iGB Affiliate 55 Feb/Mar - Page 45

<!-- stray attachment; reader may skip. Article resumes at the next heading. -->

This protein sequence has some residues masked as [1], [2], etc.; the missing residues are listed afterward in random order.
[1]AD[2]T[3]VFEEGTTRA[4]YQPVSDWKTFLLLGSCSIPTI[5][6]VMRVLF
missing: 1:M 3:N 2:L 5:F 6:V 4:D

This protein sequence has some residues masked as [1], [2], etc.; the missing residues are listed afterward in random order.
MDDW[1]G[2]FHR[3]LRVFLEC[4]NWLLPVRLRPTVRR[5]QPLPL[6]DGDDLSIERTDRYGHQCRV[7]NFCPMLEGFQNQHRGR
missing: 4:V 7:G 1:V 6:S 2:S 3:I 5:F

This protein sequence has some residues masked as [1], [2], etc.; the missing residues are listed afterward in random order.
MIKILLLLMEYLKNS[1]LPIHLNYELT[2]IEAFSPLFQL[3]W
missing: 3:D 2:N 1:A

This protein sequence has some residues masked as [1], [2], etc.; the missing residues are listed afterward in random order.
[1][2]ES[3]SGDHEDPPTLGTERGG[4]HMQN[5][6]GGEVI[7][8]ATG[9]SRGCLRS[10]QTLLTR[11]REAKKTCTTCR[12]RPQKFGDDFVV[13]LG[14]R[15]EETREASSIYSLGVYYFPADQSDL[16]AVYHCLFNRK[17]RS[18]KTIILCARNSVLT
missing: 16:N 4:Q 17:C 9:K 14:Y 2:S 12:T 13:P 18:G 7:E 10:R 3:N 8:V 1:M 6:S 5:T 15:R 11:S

TRAFFIC UNIFYING CUSTOMER CONVERSION DATA ACROSS DEVICES Alistair Albers of The Media Image analyzes the conversion path in the era of device multiplicity, and concludes that iGaming operators are not doing enough to understand the cross-device and increasingly complex offline-to-online interplay of future prospects. INCREASINGLY, customer to brand engagement is cross-device. Complex user interaction paths underpin how prospective customers are attracted, engaged and converted to your brand. Large global e-commerce and travel brands have known this for some time, however the complexity of the conversion path is ostensibly similar for all of e-commerce, and iGaming, and in particular online casino, is no different. Historically the iGaming sector has had a very insular path to conversion or attribution view, in essence, dominated by single session last-click events almost always isolated by device type. Of course, many operators have matched player IDs purchase funnel now defined by device multiplicity is increasingly difficult to tackle. The typical journey Take a typical casino customer acquisition journey from point of first exposure and first-time cookie drop to first-time deposit and user ID (UID) assignment. A young male (USER A) is accessing content on a Thursday evening. An exit pop-under is served exposing USER A to BRAND B. USER A is using a tablet device for his browsing session. A few days later, USER A via a series of desktop-based search behaviors and content consumption is added to a behavioral segment called “Although the simplicity of single session last-event tracking is appealing, it is not only flawed, it’s financially irresponsible.” across device to understand usage and, in some instances, particularly for large landbased brands, the opportunity to match online to offline has existed. and in some cases been exploited. However similar logic has not been applied to try and understand the cross-device and more complex offline-to-online interplay of prospects, i.e. pre-customers. Although the simplicity of single session last-event tracking is appealing, it is not only flawed, it’s financially irresponsible. More progressive brands have taken the view that they will try and understand user behavior within the purchase funnel. However, a “Casino Intender”. BRAND B via a desktop display campaign intentionally targets said segment and via a premium ad unit on a sports new site serves an ad three times to said user. At this point, USER A’s desktop device is mapped via a placed cookie. Another 24 hours later, USER A (with friends) visits a land-based operation owned by BRAND B. USER A decides that a live casino experience doesn’t match his taste, however online poker is of interest. Having now had five cross-device and offline exposures to BRAND B, he conducts a brand search from which he accesses the site via a paid search affiliate direct linking with consent to BRAND B’s online poker offering, using his iPhone 6 mobile device. Based on four different nonunified customer touch points, BRAND B decides to cancel its pop-under and display campaign and instructs affiliates that mobile - specifically iOS - users convert well! Alternatively, and had one prior touchpoint been on desktop, they could have decided to upweight the buy due to its first-event impact on affiliates. Clearly both decisions are poor, and made in isolation of highly important cross-device considerations. Cross-device attribution Ultimately cross-device understanding requires complex ad technology support and equally as complex business intelligence and analytical resource. Unfortunately, adoption of enterpriseclass ad technology within iGaming has been limited, and when considered alongside comparable sectors, rather poor. One might argue that in less competitive times the need for media optimization coupled with heavy reliance on affiliates was unnecessary. This is no longer the case. Despite restrictive US gambling policy, indications from highly competitive casino markets make it clear that adoption will become a necessity, moreover with anticipated shifts in US policymakers’ attitudes toward online gaming, the opportunity to embed the correct data, tracking and technology infrastructure from day one is there. iGB Affiliate Issue 55 FEB/MAR 2016 41